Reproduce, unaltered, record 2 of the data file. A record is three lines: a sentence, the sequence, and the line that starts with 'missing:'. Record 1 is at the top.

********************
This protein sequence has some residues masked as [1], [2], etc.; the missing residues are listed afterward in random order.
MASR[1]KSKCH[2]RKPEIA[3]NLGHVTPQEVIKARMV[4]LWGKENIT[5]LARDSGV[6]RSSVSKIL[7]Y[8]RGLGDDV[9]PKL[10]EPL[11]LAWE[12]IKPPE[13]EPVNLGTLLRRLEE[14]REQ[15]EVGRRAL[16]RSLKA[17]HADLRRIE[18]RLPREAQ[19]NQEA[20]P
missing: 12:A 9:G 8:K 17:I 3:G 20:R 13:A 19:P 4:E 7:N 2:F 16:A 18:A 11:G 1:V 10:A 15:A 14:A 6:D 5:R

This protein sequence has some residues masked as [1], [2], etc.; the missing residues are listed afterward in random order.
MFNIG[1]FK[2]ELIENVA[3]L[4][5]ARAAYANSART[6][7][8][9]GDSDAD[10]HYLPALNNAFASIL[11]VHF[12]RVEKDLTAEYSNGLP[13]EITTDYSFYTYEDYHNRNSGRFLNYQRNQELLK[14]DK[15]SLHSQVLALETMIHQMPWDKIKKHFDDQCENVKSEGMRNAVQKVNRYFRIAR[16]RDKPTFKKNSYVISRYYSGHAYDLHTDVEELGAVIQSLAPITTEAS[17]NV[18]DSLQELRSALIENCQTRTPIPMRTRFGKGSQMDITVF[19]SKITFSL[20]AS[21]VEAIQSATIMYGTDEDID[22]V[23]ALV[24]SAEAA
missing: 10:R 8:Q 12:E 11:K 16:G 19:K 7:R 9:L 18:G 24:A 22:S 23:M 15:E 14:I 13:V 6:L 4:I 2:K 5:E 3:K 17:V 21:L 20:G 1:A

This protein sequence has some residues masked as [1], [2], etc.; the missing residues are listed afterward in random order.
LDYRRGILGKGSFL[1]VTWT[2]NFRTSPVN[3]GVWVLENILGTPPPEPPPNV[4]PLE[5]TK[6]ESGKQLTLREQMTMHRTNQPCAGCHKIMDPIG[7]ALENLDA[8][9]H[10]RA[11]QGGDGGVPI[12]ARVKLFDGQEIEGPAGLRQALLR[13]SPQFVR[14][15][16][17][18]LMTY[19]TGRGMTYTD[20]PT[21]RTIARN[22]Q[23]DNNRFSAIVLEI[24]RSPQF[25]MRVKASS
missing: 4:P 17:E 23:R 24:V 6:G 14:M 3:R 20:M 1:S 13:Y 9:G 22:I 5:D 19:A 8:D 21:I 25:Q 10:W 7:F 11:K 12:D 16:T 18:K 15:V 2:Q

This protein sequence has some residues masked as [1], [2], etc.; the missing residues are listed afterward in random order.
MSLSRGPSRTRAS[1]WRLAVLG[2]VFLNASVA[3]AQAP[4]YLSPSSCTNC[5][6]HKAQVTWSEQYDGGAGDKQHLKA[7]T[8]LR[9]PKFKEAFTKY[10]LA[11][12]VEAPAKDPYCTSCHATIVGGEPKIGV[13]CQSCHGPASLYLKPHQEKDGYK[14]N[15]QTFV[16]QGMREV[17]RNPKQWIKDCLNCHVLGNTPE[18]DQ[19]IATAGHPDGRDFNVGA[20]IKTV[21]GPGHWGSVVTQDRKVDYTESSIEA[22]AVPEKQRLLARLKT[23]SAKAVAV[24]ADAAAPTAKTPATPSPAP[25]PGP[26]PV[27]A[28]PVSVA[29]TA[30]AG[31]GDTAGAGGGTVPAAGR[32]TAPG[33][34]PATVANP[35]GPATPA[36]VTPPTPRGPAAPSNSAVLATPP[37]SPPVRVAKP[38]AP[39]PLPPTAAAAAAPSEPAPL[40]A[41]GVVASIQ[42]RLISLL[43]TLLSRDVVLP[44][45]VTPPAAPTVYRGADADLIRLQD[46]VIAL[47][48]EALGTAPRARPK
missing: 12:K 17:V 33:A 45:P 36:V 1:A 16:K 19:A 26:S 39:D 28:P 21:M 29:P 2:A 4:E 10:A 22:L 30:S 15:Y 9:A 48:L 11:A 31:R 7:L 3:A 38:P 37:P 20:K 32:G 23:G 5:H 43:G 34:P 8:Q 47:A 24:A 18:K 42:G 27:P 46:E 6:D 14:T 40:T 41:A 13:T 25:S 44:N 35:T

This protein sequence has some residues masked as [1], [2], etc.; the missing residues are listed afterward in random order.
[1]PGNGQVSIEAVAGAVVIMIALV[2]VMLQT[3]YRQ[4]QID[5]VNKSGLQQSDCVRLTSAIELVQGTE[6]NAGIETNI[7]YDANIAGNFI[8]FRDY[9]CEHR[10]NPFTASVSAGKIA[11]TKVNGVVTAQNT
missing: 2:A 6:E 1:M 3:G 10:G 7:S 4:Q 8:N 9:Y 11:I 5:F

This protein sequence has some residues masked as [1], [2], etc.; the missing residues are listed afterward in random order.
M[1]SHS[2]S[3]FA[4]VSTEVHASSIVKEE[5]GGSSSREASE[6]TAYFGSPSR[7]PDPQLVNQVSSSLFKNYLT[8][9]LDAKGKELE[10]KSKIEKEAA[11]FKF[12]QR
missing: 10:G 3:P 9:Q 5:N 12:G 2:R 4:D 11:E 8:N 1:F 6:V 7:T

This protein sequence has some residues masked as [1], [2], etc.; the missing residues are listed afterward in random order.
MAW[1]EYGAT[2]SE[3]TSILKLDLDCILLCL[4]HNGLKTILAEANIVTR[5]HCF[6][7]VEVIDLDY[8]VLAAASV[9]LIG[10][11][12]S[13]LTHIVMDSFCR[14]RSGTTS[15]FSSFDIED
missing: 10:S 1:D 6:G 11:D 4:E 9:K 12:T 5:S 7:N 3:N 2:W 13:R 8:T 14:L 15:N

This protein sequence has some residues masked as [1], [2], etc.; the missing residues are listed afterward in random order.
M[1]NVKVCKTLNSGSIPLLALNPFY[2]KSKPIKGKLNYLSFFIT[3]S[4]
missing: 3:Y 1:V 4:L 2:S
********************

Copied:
This protein sequence has some residues masked as [1], [2], etc.; the missing residues are listed afterward in random order.
MFNIG[1]FK[2]ELIENVA[3]L[4][5]ARAAYANSART[6][7][8][9]GDSDAD[10]HYLPALNNAFASIL[11]VHF[12]RVEKDLTAEYSNGLP[13]EITTDYSFYTYEDYHNRNSGRFLNYQRNQELLK[14]DK[15]SLHSQVLALETMIHQMPWDKIKKHFDDQCENVKSEGMRNAVQKVNRYFRIAR[16]RDKPTFKKNSYVISRYYSGHAYDLHTDVEELGAVIQSLAPITTEAS[17]NV[18]DSLQELRSALIENCQTRTPIPMRTRFGKGSQMDITVF[19]SKITFSL[20]AS[21]VEAIQSATIMYGTDEDID[22]V[23]ALV[24]SAEAA
missing: 10:R 8:Q 12:E 11:K 16:G 19:K 7:R 9:L 18:G 24:A 22:S 23:M 15:E 14:I 13:V 6:L 4:I 2:K 5:E 3:K 17:V 21:L 20:G 1:A